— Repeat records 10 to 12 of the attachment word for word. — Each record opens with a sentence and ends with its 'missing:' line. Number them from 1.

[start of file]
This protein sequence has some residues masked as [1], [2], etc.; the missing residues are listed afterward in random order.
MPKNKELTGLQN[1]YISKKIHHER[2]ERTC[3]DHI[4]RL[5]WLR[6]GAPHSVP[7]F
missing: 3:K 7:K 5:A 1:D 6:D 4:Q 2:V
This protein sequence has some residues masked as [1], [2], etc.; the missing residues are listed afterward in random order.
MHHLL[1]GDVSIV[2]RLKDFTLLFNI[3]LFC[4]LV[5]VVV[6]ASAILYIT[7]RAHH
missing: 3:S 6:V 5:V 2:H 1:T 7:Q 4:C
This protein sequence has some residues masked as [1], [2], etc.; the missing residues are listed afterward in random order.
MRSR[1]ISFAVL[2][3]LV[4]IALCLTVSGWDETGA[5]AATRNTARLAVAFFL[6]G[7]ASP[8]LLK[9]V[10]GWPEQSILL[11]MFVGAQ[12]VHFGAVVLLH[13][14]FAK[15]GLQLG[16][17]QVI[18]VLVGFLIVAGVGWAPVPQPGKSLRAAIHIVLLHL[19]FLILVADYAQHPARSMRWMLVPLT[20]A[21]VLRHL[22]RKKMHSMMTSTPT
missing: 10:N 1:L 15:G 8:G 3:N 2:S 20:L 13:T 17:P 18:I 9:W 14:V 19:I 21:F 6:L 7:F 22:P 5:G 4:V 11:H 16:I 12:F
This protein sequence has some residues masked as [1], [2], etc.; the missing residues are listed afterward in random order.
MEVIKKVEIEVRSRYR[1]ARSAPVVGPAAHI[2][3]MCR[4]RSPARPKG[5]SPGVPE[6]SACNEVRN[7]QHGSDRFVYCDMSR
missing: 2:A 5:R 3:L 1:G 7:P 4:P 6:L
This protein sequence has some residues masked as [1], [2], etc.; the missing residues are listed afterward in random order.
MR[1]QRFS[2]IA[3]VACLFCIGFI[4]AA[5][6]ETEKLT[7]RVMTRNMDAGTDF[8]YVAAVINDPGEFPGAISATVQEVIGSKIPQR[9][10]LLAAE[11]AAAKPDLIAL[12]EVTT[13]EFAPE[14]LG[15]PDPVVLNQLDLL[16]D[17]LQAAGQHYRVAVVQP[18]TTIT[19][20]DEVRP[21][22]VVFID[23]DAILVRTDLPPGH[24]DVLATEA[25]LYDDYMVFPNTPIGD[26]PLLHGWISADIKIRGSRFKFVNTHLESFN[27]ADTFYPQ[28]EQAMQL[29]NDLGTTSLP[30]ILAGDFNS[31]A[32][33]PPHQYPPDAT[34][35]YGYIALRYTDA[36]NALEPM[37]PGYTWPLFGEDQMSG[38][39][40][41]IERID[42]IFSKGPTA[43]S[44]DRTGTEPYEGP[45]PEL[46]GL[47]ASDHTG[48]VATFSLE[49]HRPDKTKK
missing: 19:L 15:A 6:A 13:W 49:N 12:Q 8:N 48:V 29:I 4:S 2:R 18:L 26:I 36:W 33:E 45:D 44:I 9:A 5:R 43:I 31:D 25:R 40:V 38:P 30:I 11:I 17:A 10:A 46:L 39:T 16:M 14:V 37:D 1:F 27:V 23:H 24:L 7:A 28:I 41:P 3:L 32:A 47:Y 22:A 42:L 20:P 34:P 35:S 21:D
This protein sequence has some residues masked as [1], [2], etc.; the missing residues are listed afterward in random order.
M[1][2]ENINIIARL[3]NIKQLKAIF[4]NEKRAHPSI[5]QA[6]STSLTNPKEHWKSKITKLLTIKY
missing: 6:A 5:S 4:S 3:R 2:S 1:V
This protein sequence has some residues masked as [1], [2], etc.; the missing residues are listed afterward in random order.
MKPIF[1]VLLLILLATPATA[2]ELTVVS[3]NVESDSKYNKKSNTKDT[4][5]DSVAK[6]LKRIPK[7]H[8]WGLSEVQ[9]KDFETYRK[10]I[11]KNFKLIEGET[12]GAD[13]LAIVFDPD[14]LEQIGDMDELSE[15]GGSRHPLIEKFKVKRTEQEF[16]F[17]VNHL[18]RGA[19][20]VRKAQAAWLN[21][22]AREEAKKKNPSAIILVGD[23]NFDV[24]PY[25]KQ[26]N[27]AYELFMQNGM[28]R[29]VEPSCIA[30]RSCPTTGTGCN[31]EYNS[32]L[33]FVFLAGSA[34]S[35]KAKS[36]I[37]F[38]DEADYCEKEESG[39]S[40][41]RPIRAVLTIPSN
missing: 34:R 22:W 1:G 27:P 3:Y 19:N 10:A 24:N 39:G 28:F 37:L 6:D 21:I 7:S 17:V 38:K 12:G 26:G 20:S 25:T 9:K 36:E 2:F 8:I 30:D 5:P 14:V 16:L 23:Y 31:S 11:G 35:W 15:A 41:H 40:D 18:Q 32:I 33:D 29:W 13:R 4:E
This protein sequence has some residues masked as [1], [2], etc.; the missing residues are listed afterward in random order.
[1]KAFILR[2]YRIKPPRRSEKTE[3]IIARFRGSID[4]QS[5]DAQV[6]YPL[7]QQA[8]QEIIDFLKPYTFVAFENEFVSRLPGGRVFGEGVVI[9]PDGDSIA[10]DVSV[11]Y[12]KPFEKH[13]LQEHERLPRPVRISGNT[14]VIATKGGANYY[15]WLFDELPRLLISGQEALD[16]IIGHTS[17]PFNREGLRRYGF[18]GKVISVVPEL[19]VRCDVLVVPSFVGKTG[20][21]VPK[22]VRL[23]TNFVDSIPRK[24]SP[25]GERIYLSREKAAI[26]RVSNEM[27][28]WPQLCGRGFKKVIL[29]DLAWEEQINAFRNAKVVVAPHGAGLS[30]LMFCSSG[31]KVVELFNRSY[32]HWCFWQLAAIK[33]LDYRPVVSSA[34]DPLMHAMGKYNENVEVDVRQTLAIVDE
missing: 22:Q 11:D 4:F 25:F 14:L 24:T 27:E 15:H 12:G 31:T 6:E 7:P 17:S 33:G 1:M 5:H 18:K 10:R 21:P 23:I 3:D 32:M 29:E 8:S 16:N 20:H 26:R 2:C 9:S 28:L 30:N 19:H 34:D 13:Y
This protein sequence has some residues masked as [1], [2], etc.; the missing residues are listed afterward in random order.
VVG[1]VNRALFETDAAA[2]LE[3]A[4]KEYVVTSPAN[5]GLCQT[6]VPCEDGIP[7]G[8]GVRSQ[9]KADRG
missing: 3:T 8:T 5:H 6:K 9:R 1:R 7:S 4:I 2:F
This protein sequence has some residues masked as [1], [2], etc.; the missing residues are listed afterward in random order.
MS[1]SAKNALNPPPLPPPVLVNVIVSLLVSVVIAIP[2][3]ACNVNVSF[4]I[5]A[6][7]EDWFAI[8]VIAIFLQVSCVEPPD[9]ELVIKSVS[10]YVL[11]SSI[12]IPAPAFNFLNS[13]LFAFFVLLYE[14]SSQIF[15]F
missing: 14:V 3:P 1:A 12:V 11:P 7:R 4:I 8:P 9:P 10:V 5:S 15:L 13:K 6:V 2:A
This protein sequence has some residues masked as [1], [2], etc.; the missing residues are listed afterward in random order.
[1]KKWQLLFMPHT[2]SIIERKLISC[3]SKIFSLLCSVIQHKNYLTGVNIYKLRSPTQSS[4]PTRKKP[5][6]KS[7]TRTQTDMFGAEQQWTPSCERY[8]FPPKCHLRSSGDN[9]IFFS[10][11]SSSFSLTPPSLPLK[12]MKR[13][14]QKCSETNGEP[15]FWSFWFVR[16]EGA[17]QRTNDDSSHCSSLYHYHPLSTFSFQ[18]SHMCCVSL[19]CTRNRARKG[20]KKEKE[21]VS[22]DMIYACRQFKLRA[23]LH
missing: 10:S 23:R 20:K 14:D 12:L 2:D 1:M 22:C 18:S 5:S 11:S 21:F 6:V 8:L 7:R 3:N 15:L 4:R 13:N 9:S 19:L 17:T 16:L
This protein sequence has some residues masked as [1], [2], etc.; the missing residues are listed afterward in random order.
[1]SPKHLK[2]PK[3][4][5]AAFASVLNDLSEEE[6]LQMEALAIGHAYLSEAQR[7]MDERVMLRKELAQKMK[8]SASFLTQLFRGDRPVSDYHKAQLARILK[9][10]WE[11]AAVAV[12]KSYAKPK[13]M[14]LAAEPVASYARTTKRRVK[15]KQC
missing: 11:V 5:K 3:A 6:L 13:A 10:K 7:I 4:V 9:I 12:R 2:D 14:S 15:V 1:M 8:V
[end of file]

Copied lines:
This protein sequence has some residues masked as [1], [2], etc.; the missing residues are listed afterward in random order.
MS[1]SAKNALNPPPLPPPVLVNVIVSLLVSVVIAIP[2][3]ACNVNVSF[4]I[5]A[6][7]EDWFAI[8]VIAIFLQVSCVEPPD[9]ELVIKSVS[10]YVL[11]SSI[12]IPAPAFNFLNS[13]LFAFFVLLYE[14]SSQIF[15]F
missing: 14:V 3:P 1:A 12:V 11:P 7:R 4:I 8:P 9:P 10:V 5:S 15:L 13:K 6:V 2:A
This protein sequence has some residues masked as [1], [2], etc.; the missing residues are listed afterward in random order.
[1]KKWQLLFMPHT[2]SIIERKLISC[3]SKIFSLLCSVIQHKNYLTGVNIYKLRSPTQSS[4]PTRKKP[5][6]KS[7]TRTQTDMFGAEQQWTPSCERY[8]FPPKCHLRSSGDN[9]IFFS[10][11]SSSFSLTPPSLPLK[12]MKR[13][14]QKCSETNGEP[15]FWSFWFVR[16]EGA[17]QRTNDDSSHCSSLYHYHPLSTFSFQ[18]SHMCCVSL[19]CTRNRARKG[20]KKEKE[21]VS[22]DMIYACRQFKLRA[23]LH
missing: 10:S 23:R 20:K 14:D 12:L 2:D 1:M 22:C 18:S 5:S 11:S 21:F 6:V 8:L 7:R 3:N 15:L 4:R 13:N 9:S 19:L 17:T 16:L
This protein sequence has some residues masked as [1], [2], etc.; the missing residues are listed afterward in random order.
[1]SPKHLK[2]PK[3][4][5]AAFASVLNDLSEEE[6]LQMEALAIGHAYLSEAQR[7]MDERVMLRKELAQKMK[8]SASFLTQLFRGDRPVSDYHKAQLARILK[9][10]WE[11]AAVAV[12]KSYAKPK[13]M[14]LAAEPVASYARTTKRRVK[15]KQC
missing: 11:V 5:K 3:A 6:L 13:A 10:K 7:I 4:V 9:I 12:R 2:D 14:S 15:V 1:M 8:V